et al. Protective effects of sphingosine 1-phosphate in murine endotoxin-induced inflammatory lung injury. American journal of respiratory and critical care medicine 169, 1245–1251 (2004).

  32. 32.

    , , & Effects of vitamin D receptor inactivation on the expression of calbindins and calcium metabolism. Am J Physiol Endocrinol Metab 281, E558–E564 (2001).

Download references

Acknowledgements

We thank Lanping Jiang and Weicheng Liu for technical assistance. This work was supported in part by NIH grants R01 CA180087 and CTSA UL1 TR 000430.

Author information

Author notes

    • Jiaolong Wang
    •  & Li Chen

    These authors contributed equally to this work.

Affiliations

  1. Department of Medicine, Division of Biological Sciences, The University of Chicago, Chicago, IL 60637, USA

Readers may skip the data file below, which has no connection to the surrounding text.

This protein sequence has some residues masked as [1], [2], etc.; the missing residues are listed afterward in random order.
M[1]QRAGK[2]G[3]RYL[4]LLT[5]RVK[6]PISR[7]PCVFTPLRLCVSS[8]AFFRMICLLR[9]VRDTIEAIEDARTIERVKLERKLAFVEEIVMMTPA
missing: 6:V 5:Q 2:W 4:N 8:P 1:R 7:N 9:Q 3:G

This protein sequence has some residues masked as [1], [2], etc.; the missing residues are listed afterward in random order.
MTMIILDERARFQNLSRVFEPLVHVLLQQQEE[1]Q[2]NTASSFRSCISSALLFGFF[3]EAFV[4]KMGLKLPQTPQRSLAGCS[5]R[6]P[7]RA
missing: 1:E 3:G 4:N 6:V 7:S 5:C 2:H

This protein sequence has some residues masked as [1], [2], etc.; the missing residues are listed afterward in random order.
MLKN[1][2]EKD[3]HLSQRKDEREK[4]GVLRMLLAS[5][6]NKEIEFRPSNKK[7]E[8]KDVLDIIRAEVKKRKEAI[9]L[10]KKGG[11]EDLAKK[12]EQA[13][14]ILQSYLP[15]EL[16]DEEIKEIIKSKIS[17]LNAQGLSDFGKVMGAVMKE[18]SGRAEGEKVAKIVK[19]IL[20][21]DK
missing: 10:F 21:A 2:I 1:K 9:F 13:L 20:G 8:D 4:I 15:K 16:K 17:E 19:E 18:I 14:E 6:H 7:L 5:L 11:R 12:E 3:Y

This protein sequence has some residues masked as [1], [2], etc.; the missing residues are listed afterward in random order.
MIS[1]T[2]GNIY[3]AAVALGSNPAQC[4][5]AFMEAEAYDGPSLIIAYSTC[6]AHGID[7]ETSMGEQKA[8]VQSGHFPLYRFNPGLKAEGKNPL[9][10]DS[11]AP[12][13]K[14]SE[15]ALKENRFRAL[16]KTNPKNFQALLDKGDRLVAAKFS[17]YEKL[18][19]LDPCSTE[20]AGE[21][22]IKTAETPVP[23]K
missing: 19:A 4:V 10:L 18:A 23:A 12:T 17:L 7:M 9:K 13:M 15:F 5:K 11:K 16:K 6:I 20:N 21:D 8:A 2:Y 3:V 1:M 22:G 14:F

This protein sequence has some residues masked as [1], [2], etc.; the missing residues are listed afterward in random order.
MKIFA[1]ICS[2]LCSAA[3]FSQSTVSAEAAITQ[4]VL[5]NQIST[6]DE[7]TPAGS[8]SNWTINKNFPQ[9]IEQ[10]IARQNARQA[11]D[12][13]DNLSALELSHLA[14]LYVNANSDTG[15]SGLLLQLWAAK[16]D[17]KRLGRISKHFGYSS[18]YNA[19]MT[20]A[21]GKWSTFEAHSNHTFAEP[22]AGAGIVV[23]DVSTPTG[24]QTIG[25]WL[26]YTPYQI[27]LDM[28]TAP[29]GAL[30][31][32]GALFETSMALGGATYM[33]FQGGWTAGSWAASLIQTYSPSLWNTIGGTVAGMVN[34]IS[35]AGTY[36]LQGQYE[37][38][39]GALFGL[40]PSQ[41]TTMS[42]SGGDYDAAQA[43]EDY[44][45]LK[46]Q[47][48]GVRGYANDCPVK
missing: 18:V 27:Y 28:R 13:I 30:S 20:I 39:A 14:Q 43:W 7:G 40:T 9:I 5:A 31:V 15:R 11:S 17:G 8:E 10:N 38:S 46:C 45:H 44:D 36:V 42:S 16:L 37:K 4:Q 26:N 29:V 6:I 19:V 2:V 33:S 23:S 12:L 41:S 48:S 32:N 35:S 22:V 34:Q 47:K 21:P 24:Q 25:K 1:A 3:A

• Jiaolong Wang
    • , Li Chen
    • , Bohao Chen
    • , Angelo Meliton
    • , Yongyan Shi
    • , Tianjing Liu
    • , Dilip K. Deb
    • , Julian Solway
    •  & Yan Chun Li
  2. Division of Cardiology, The First Affiliated Hospital, China Medical University, Shenyang, Liaoning, 110001, China

    • Jiaolong Wang
  3. Division of Endocrinology, Shengjing Hospital, China Medical University, Shenyang, Liaoning, 110004, China

    • Li Chen
  4. Department of Biomedical Engineering, Northwestern University, Evanston, IL 60208, USA

    • Shu Q. Liu
  5. Division of Neonatology, Shengjing Hospital, China Medical University, Shenyang, Liaoning, 110004, China

    • Yongyan Shi
    •  & Tianjing Liu

Authors

  1. Search for Jiaolong Wang in:

  2. Search for Li Chen in:

  3. Search for Bohao Chen in:

  4. Search for Angelo Meliton in:

  5. Search for Shu Q. Liu in:

  6. Search for Yongyan Shi in:

  7. Search for Tianjing Liu in:

  8. Search for Dilip K. Deb in:

  9. Search for Julian Solway in:

  10. Search for Yan Chun Li in:

Contributions